David Orchard
The 1998 PC Leadership Race
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Toronto Star, July 19, 1998

Conservatism speaks with many voices

by Dalton Camp

Some objections have been raised in the media to the prospective entry of David Orchard into the Progressive Conservative party's national leadership race. The trouble with Orchard, say the objectors, is that he is not a conservative. The fact that Orchard keeps saying he is more conservative, in the traditional meaning, than are the conservatives has thus far not been persuasive to people like Lorne Gunther, who writes for Alberta Report and who is a Reformist.

It seems strange to me how we have come to have so many people who might be called genealogical conservatives and whose role in politics is in identifying true conservatives as opposed to Red Conservatives, like Joe Clark and Hugh Segal, and faux conservatives, like Orchard. My morning paper recently suggested Segal might be a "pinkish Tory," whereas Blue Tories, such as the Merger Tories in Toronto hoping to join Reform with the Progressive Conservatives, are seeking a candidate to preach their message.

This must surely be puzzling for readers hoping to keep abreast of current events. They must wonder, perhaps, why it is so hard for the media to tell one Tory from another when it is so easy to tell Liberals apart, if only because they seem all the same. If there are any Blue or Red Liberals, they are not identified as such. For truth, the Liberals are no longer Liberal in any historic or traditional sense. They more resemble neo-conservatives, something Blue Tories are likely to be but most Conservatives would rather not be.

The genealogical conservatives examine their candidates searching for clues to their ideological parentage: Burke? Macdonald? Adam Smith? Perhaps Ayn Rand? But the Liberals do not any longer claim a history, their antecedents are nameless.

Is David Orchard, the Saskatchewan organic farmer, also a Conservative? It has always been my argument that anyone who claims to be a Conservative is one. There is no litmus test, no bar to admission, or ban. Were I a British Conservative, I would accept the bone fides of John Gray, who was a Thatcher Tory and is now the voice of the new right in British Conservatism.

Gray has produced a modern thesis under the title False Dawn: The Delusions of Global capitalism. It reads as though it could have been written by David orchard, who wrote The Fight for Canada. Orchard, one of the original skeptics of free-market global capitalism, is joined by Gray: they could be colleagues in the same party.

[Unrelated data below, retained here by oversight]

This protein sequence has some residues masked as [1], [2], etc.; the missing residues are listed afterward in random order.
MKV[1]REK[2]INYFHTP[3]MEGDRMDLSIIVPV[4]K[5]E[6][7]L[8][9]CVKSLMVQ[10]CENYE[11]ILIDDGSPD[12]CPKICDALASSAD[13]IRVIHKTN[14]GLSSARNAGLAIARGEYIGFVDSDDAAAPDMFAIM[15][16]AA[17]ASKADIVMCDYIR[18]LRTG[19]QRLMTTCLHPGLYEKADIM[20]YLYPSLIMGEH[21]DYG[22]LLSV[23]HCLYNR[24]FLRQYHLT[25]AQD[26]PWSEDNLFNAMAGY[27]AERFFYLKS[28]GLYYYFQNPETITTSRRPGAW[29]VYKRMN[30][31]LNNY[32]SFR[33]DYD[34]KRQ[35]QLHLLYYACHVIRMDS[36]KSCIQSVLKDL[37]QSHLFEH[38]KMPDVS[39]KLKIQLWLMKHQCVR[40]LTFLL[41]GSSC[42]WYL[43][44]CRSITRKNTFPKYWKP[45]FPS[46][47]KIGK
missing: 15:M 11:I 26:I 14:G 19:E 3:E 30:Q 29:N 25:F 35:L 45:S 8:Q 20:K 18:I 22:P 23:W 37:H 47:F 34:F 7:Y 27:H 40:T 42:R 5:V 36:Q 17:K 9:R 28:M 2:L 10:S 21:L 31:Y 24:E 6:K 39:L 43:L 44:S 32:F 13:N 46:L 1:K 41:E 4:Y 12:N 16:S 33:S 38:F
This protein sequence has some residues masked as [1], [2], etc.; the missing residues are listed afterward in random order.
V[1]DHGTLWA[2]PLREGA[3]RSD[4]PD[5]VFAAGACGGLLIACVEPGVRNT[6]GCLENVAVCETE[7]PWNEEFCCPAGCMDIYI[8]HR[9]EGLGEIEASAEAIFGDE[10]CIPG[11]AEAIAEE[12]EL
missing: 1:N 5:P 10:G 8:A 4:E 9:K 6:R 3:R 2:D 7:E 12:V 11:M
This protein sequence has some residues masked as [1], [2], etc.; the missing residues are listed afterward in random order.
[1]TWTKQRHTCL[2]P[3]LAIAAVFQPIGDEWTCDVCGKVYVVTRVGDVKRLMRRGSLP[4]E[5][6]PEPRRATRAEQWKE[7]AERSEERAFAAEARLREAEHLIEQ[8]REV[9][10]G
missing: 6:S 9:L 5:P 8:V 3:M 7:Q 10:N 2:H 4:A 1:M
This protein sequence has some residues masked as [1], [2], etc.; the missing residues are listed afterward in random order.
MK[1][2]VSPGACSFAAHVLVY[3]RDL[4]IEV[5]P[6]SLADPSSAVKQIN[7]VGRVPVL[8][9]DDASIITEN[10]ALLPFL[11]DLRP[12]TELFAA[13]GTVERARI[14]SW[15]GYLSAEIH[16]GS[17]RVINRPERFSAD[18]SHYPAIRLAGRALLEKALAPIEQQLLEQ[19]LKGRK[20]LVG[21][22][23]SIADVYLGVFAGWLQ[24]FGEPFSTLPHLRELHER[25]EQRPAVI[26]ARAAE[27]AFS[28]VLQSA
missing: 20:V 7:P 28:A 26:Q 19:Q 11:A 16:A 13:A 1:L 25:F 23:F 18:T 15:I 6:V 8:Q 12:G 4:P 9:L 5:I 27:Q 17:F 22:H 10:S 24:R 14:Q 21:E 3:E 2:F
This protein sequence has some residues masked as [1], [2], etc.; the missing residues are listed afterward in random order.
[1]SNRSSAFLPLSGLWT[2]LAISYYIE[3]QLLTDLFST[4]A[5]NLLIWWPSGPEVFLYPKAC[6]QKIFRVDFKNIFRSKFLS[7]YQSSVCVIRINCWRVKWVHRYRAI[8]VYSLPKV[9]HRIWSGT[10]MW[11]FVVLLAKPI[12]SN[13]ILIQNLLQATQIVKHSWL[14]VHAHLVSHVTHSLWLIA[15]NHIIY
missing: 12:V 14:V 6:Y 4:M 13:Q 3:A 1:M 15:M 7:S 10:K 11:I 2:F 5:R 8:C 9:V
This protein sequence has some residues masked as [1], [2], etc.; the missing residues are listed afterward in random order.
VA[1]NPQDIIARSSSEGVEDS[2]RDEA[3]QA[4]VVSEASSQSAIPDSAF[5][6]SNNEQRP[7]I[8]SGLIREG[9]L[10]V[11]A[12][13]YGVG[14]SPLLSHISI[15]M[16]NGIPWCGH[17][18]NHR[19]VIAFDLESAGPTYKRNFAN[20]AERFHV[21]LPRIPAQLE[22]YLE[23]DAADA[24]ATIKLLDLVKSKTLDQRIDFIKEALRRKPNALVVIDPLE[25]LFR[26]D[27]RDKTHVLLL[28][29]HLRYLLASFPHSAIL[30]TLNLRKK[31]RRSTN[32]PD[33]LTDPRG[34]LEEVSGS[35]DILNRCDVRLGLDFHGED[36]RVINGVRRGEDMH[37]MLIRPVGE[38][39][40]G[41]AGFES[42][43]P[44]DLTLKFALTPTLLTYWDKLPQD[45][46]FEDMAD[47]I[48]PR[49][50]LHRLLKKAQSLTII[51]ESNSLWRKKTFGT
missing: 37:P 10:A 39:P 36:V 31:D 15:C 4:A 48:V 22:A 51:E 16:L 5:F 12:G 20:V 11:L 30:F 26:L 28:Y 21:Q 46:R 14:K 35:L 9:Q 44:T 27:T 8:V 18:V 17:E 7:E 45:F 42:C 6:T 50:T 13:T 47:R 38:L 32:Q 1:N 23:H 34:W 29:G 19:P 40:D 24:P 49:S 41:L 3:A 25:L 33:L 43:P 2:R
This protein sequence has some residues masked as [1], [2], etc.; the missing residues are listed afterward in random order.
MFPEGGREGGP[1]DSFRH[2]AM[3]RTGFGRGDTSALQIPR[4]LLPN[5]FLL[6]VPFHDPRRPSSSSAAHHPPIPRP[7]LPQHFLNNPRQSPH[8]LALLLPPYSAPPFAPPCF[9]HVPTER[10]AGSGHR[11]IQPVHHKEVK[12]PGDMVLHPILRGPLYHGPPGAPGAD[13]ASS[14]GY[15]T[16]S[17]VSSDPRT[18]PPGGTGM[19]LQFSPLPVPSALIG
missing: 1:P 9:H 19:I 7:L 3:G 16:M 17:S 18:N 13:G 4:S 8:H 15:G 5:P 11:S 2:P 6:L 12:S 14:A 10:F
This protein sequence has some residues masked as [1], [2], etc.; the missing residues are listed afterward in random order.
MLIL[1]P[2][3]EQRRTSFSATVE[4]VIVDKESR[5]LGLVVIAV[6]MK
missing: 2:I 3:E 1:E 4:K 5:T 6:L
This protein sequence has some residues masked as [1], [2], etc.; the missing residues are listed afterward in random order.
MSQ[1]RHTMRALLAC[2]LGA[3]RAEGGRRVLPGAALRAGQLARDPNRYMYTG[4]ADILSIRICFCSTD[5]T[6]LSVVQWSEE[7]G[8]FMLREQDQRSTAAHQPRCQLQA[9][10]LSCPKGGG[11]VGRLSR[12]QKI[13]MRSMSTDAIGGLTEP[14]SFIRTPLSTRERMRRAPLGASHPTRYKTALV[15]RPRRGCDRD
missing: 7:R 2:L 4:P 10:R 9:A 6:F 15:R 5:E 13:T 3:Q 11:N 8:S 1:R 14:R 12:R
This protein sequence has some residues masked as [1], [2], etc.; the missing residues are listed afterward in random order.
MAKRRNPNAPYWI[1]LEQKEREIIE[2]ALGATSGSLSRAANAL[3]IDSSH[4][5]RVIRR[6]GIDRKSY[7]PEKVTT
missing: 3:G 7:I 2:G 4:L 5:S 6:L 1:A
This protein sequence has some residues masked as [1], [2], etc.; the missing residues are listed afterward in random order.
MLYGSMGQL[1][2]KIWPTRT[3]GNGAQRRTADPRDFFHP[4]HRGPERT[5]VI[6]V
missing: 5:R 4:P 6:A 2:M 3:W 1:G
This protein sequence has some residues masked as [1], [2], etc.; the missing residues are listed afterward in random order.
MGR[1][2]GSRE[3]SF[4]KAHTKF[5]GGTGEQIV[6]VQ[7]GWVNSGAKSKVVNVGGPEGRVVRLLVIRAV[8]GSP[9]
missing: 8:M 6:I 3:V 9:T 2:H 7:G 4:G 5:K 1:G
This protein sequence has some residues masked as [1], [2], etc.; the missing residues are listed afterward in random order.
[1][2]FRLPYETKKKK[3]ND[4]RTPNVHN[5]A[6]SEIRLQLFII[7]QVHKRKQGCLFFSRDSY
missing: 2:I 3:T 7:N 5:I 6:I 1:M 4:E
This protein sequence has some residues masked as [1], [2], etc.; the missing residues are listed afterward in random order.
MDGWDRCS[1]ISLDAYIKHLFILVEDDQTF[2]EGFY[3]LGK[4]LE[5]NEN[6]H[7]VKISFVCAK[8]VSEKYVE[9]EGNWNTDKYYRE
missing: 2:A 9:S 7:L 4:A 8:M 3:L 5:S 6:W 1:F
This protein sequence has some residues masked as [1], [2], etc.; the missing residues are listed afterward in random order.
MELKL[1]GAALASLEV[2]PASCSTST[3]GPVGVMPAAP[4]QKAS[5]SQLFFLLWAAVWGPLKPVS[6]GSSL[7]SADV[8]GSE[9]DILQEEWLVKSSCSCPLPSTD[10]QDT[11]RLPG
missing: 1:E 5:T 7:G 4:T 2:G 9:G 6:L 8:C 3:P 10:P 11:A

"The truth is that free markets are creatures of state power," Gray has written, "and persist as long as the state is able to prevent human needs for security and the control of economic risk from finding political expression." Speaking of the United States -- as Orchard often does -- and its obsessive commitment to the global free market, Gray writes, "In the United States, fee markets have contributed to social breakdown on a scale unknown in any other developed country. Families are weaker in America than in any other developed country. At the same time, social order has been propped up by a policy of mass incarceration... Levels of inequality resemble those of Latin American countries more than those of any European society."

What is interesting about this mutuality of view, as between a Saskatchewan farmer and a Thatcherite Tory elitist, is that each can claim to represent a legitimate conservatism. But more interesting than that is the reaction of the print media to Orchard's proposed candidacy which has been to treat him as a heretic, outsider and non-person.

There are more serious issues than tax cuts and motherhood that should be discussed by the aspiring Tory leadership candidates. There is some evidence that the North American Free Trade Agreement is not the bonanza so many of its proponents believed. The C.D. Howe Institute, an institution not likely to approve of either Gray or Orchard, has published a study which strongly suggests Canada would be better off, in trade disputes with the United States, to take its complaint to the World Trade Organization than to appeal through the dispute settlement mechanism established under NAFTA.

At the same time, while the Liberal government has grovelled before every demand of the new world order of global free-market capitalism, the public benefits have been uneven or non-existent. What has happened since the NAFTA has been the disappearance of the national government which has been hijacked and fenced to world corporatism. Globalism is now in its ascendancy; government is in decline, like the Canadian dollar.

In my most recent column, I criticized friends of Brian Mulroney for nominating him for the Order of Canada and the committee for making him a Companion, the highest rank in the order, calling it a bad precedent. This was, in my opinion, a good shot, but it was aimed in the wrong direction. What I should have known was that almost all prime ministers have become Companions of the Order of Canada since its inception. It is not a precedent but a commonplace. For this, I apologize both to my friend Brian Mulroney and to his friends and to my readers. Otherwise, I remain unrepentant.

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